Eden McKinley knows she can’t count on much in this world, but she can depend on Bonnie, her solid, steady, straight-A best friend. So it’s a bit of a surprise when Bonnie runs away with the boyfriend Eden knows nothing about five days before the start of their GCSEs. Especially when the police arrive on her doorstep and Eden finds out that the boyfriend is actually their music teacher, Mr Cohn.
Sworn to secrecy and bound by loyalty, only Eden knows Bonnie’s location, and that’s the way it has to stay. There’s no way she’s betraying her best friend. Not even when she’s faced with police questioning, suspicious parents and her own growing doubts.
As the days pass and things begin to unravel, Eden is forced to question everything she thought she knew about the world, her best friend and herself.
I’ve never spent time with a character like Eden. She’s far from perfect, temperamental and loyal to a fault. It’s wonderful to see her develop throughout the book and becomes self-aware.
The pain and confusion Eden feels when her best friend leaves and the truth begins to unravel is very raw and real. Her relationships (adoptive parents, boyfriend and sisters) add to her complexity and gives her a vulnerability and equal inner strength that makes her a relatable character.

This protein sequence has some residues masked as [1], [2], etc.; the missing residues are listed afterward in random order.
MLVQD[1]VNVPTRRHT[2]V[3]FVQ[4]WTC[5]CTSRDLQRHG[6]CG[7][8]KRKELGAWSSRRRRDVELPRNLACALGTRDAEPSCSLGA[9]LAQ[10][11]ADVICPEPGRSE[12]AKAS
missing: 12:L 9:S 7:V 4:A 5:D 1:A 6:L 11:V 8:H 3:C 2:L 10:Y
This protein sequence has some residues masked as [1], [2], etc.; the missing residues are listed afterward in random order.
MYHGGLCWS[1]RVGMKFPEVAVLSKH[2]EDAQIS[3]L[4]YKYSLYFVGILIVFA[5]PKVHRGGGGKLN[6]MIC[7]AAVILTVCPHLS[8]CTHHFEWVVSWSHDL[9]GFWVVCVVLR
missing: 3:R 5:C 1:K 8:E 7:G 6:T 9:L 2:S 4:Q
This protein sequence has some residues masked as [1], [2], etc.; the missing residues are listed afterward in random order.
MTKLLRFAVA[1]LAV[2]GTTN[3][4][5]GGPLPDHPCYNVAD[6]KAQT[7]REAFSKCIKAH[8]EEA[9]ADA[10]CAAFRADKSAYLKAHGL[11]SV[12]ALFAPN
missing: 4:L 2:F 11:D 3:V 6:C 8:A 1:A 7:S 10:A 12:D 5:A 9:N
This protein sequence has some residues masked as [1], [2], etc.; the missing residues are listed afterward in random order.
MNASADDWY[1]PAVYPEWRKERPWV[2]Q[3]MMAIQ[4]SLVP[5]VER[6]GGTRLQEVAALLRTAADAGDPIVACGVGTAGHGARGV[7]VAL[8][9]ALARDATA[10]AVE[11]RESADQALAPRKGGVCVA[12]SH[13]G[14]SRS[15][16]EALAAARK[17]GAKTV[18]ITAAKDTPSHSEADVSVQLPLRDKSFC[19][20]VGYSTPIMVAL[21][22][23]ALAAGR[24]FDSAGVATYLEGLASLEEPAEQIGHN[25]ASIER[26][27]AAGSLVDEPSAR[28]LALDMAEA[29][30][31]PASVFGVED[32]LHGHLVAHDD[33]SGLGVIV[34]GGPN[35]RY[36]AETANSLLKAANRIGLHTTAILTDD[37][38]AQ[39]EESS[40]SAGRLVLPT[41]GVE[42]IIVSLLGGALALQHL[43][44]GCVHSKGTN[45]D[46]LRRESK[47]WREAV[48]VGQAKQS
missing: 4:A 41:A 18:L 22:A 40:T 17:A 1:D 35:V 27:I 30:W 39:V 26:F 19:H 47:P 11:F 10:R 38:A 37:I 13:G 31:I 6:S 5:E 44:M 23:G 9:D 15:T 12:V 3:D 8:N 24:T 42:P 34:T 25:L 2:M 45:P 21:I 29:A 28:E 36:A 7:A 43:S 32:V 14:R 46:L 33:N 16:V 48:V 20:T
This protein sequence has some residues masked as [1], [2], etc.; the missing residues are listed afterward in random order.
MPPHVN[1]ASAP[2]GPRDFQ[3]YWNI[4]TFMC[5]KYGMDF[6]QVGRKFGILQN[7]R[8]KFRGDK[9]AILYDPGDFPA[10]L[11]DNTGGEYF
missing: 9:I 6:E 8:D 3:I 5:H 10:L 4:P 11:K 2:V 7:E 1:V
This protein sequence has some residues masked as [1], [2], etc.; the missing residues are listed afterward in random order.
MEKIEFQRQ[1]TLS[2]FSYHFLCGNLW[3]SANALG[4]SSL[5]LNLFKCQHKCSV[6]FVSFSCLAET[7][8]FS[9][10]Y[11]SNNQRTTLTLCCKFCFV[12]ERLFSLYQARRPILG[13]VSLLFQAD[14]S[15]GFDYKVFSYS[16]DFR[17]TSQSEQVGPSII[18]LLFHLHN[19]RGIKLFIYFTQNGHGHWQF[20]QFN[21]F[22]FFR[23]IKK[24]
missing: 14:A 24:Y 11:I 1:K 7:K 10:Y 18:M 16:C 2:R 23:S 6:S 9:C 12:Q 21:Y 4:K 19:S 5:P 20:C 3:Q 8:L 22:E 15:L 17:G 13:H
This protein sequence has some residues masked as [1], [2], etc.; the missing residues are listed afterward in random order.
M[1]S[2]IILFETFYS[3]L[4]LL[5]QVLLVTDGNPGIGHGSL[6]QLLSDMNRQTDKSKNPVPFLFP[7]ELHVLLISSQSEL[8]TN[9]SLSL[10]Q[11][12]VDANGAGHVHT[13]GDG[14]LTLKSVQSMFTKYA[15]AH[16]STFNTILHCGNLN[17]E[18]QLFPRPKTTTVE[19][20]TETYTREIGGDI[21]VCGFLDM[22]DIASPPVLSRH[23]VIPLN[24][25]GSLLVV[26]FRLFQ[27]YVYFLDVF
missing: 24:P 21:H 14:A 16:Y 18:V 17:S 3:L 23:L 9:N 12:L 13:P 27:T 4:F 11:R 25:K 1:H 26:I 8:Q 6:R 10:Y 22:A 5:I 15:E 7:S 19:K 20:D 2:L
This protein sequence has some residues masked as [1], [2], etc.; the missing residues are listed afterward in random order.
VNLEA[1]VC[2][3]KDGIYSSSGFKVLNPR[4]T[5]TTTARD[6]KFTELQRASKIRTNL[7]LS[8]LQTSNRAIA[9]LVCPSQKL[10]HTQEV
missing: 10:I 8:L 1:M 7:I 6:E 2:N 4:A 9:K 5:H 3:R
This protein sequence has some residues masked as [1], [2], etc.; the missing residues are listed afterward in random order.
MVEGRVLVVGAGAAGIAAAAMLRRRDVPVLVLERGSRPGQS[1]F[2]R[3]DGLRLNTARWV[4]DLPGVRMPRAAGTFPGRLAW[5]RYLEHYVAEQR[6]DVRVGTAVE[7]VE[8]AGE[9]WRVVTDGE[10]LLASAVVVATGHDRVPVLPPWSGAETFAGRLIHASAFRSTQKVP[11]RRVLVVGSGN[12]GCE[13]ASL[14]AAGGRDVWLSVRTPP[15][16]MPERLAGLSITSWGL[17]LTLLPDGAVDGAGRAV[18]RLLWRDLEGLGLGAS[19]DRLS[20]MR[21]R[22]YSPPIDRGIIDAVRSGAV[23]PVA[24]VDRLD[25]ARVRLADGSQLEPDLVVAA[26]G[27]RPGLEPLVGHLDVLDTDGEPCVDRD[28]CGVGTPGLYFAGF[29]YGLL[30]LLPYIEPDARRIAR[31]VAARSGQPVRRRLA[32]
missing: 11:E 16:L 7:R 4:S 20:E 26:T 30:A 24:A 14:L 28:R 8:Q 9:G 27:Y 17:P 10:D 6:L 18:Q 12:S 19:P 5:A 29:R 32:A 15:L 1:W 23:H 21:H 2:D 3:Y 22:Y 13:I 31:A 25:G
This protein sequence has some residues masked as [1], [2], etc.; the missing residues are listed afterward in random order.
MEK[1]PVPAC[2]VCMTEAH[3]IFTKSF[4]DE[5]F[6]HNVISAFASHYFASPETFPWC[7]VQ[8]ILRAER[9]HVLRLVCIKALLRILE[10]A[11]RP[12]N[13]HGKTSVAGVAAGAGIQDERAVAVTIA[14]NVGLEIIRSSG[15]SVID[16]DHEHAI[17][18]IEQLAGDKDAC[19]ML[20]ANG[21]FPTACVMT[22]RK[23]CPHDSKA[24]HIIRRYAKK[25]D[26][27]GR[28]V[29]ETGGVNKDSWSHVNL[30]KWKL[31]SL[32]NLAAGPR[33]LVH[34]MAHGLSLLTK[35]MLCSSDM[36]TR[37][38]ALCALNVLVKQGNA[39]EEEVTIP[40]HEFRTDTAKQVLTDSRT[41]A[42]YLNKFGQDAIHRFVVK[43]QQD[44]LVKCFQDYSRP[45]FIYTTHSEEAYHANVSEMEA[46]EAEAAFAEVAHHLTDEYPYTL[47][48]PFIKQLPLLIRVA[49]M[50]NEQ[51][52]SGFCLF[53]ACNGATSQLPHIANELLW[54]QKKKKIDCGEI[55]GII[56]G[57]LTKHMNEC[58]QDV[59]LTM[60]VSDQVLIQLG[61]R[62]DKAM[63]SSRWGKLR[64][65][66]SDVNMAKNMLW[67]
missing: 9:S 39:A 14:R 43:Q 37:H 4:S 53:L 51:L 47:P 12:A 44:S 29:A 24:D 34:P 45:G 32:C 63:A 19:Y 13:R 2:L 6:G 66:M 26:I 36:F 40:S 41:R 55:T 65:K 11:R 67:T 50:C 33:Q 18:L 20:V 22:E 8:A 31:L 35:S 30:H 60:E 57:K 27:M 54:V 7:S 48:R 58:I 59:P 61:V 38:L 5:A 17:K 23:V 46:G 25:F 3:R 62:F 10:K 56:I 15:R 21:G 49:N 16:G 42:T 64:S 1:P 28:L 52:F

Valerie is Eden’s sister and a surprisingly good addition to the plot. Initially, I disliked her; I trust Eden’s voice. However, as the plot progresses I warm to her and I’m able to distinguish between Eden’s perception and the truth of the character.
Finally! A YA novel that doesn’t glamorise or romanticise the student/teacher relationship that is often prominent in teen fiction. Not only that, Goodbye Perfect delves into the consequences of engaging in this sort of relationship.
The key here is that the story focuses on those left behind, but leaves room to show how the core couple feel about each other. The book explores the complexity of love, the consequences and dangers of grooming.
Barnard gives Eden a strong voice that makes Goodbye Perfect an easy read; it’s clear and modern with a message all should hear.